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The Society of St. Vincent De Paul (SVdP) is a unique, charitable Catholic organization that has very few limits on what it will do to help the poor and those who are in need of assistance.
Named after the patron saint of charitable societies, St. Vincent de Paul (1501-1660) was a French Catholic priest who dedicated himself to serving the poor. The organization was founded by Fredrick Ozanam (1813-1853), and based on the concept of providing direct assistance to those in-need. It quickly spread throughout the world, and today operates in 150 countries across the globe.
SVdP provides charitable assistance to all people regardless of race, religion, origin or gender, with a stated mission of encouraging spirituality, fellowship, serving those in-need and providing opportunities for others to serve.
The first Society of St. Vincent de Paul in the United States was established in St. Louis, Mo. in 1845, just 12 years after its initial formation in France. St. Louis remains the national headquarters today.
In 1946, SVdP came to Phoenix, and began its ministry at St. Mary’s Basilica. Several church parishioners came together to form a “Conference,” which is a group of volunteers (known as Vincentians) based in a local Catholic parish – although some Conferences are based in schools, universities, community centers, etc. Conference volunteers are the basic unit of the Society — they are the front-line warriors that provide face-to-face contact with those in need of assistance.
In the 1940s, there was extreme poverty in Phoenix, ranging from families living in squalor to large numbers of individuals experiencing homelessness. To better serve those in-need, parishioners from St. Agnes and St. Francis Xavier Catholic churches joined with St. Mary’s in 1949 to create a Phoenix Diocesan “Council.” In the Phoenix Society of St. Vincent de Paul, Conferences join together in a region to form a District, and the Districts come together to form a larger Council.
As the years passed, the organization continued to expand within the Catholic parishes of Arizona, and by 1965, SVdP was found in 25 Catholic parishes and proudly claimed 200 members.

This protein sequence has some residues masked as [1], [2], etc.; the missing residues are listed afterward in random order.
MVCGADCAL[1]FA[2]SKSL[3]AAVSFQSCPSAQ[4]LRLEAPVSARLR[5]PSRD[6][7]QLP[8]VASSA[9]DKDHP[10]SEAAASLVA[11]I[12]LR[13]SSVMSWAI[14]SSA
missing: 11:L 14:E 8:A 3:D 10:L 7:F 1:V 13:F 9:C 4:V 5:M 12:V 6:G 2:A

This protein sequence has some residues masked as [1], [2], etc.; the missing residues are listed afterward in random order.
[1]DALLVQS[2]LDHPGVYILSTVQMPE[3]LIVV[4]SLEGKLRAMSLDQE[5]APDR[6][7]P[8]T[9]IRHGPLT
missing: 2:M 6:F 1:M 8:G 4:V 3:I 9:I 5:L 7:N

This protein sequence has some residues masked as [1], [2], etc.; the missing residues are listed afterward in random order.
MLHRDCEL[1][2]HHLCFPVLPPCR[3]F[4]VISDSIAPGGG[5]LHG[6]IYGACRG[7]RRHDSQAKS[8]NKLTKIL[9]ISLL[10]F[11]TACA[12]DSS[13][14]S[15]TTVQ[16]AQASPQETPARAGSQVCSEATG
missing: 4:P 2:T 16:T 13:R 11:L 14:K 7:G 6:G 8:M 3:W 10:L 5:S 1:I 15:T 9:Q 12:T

In 1969, the Society officially invited women to join.
Today in the Phoenix Council, there are 12 Districts encompassing seven counties and 38 cities. SVdP is found in 81 of the total 91 Catholic parishes within the Phoenix Diocese, and has over 3,000 members.
Many of the founders of the Phoenix Society were businessmen and knew the importance of creating financial stability, and putting structures in place to provide needed assistance.
The Society created a myriad of programs to assist the poor, which have been extraordinarily successful.
For example, in 1950 the Society leased a small building to begin a thrift store. Today, there are 16 thrift stores across Phoenix.
In 1952, the Society leased a small restaurant in Downtown Phoenix called Johnny’s Restaurant, and converted it into a charity dining room. Today, the Society operates five dining rooms, preparing 4,500 meals per day.
The Phoenix Society has continued to grow its efforts to meet the continuing expansion of poverty. In 1987, the Society dedicated a new Phoenix headquarters, and in 2019, it opened Ozanam Manor, which allowed for the expansion of its medical and dental clinics.
The Phoenix Society of St. Vincent de Paul started with just a few passionate individuals who wanted to put their faith into action, and today, it is the largest, most successful Society in the world.
To learn more about the history of St. Vincent de Paul, check out Frank M. Barrios’ new book – The Society of St. Vincent de Paul Phoenix – which is available now. For a limited time, send a donation of $20 or more to: Society of St. Vincent De Paul Attn: Susan Junker, P.O. Box 13600, Phoenix, AZ, 85002. Upon receipt, an autographed copy of the book will be sent to your return address.
About the author:
Frank M. Barrios is a Hispanic historian with deep family roots in Arizona. His entire working career has been in water resource management, including serving on the Central Arizona Project Board of Directors from 2003 to 2006. Since retiring, Mr. Barrios concentrated his efforts on Arizona history and community service, including serving as president of the Phoenix Society of St. Vincent de Paul Board of Directors from 2014 to 2017.